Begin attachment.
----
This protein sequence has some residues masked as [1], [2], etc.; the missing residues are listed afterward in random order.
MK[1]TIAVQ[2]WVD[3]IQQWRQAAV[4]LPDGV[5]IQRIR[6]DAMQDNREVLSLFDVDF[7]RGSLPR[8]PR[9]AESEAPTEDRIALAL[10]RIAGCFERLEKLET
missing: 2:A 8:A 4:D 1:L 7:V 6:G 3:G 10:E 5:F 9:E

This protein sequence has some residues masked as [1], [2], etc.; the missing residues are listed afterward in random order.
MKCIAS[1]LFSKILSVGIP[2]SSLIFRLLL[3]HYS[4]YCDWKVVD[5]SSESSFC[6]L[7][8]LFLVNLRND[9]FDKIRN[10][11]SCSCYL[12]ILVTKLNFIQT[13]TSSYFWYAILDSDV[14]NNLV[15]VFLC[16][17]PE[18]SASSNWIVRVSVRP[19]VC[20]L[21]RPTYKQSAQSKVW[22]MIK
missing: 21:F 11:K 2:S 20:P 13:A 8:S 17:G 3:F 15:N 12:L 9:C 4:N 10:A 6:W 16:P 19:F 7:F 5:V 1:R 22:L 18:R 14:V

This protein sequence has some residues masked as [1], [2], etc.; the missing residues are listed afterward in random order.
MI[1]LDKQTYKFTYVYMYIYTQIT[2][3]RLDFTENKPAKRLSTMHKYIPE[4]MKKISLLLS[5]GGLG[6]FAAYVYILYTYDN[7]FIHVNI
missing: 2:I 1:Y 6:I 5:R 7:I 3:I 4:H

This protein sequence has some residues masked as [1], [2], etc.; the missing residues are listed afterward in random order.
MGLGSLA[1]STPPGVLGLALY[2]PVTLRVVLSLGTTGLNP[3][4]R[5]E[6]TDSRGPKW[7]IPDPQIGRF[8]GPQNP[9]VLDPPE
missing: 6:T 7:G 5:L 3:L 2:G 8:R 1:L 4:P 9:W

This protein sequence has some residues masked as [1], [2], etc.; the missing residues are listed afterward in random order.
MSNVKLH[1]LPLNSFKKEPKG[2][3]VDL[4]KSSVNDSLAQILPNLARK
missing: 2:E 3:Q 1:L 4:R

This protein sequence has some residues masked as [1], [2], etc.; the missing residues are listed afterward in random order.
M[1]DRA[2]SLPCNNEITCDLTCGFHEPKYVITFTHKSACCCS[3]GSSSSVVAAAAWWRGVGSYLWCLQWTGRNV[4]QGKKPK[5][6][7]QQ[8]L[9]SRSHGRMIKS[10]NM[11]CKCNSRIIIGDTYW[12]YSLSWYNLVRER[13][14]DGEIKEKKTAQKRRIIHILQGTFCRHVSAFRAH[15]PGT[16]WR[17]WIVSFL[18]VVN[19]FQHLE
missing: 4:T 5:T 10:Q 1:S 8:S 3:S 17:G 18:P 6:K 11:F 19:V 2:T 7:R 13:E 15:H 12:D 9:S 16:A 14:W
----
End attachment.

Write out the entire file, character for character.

This protein sequence has some residues masked as [1], [2], etc.; the missing residues are listed afterward in random order.
MK[1]TIAVQ[2]WVD[3]IQQWRQAAV[4]LPDGV[5]IQRIR[6]DAMQDNREVLSLFDVDF[7]RGSLPR[8]PR[9]AESEAPTEDRIALAL[10]RIAGCFERLEKLET
missing: 2:A 8:A 4:D 1:L 7:V 6:G 3:G 10:E 5:F 9:E

This protein sequence has some residues masked as [1], [2], etc.; the missing residues are listed afterward in random order.
MKCIAS[1]LFSKILSVGIP[2]SSLIFRLLL[3]HYS[4]YCDWKVVD[5]SSESSFC[6]L[7][8]LFLVNLRND[9]FDKIRN[10][11]SCSCYL[12]ILVTKLNFIQT[13]TSSYFWYAILDSDV[14]NNLV[15]VFLC[16][17]PE[18]SASSNWIVRVSVRP[19]VC[20]L[21]RPTYKQSAQSKVW[22]MIK
missing: 21:F 11:K 2:S 20:P 13:A 8:S 17:G 3:F 15:N 12:L 9:C 4:N 10:A 6:W 16:P 19:F 7:F 5:V 1:R 22:L 18:R 14:V

This protein sequence has some residues masked as [1], [2], etc.; the missing residues are listed afterward in random order.
MI[1]LDKQTYKFTYVYMYIYTQIT[2][3]RLDFTENKPAKRLSTMHKYIPE[4]MKKISLLLS[5]GGLG[6]FAAYVYILYTYDN[7]FIHVNI
missing: 2:I 1:Y 6:I 5:R 7:I 3:I 4:H

This protein sequence has some residues masked as [1], [2], etc.; the missing residues are listed afterward in random order.
MGLGSLA[1]STPPGVLGLALY[2]PVTLRVVLSLGTTGLNP[3][4]R[5]E[6]TDSRGPKW[7]IPDPQIGRF[8]GPQNP[9]VLDPPE
missing: 6:T 7:G 5:L 3:L 2:G 8:R 1:L 4:P 9:W

This protein sequence has some residues masked as [1], [2], etc.; the missing residues are listed afterward in random order.
MSNVKLH[1]LPLNSFKKEPKG[2][3]VDL[4]KSSVNDSLAQILPNLARK
missing: 2:E 3:Q 1:L 4:R

This protein sequence has some residues masked as [1], [2], etc.; the missing residues are listed afterward in random order.
M[1]DRA[2]SLPCNNEITCDLTCGFHEPKYVITFTHKSACCCS[3]GSSSSVVAAAAWWRGVGSYLWCLQWTGRNV[4]QGKKPK[5][6][7]QQ[8]L[9]SRSHGRMIKS[10]NM[11]CKCNSRIIIGDTYW[12]YSLSWYNLVRER[13][14]DGEIKEKKTAQKRRIIHILQGTFCRHVSAFRAH[15]PGT[16]WR[17]WIVSFL[18]VVN[19]FQHLE
missing: 4:T 5:T 10:Q 1:S 8:S 3:S 17:G 18:P 6:K 11:F 19:V 2:T 7:R 13:E 15:H 12:D 9:S 16:A 14:W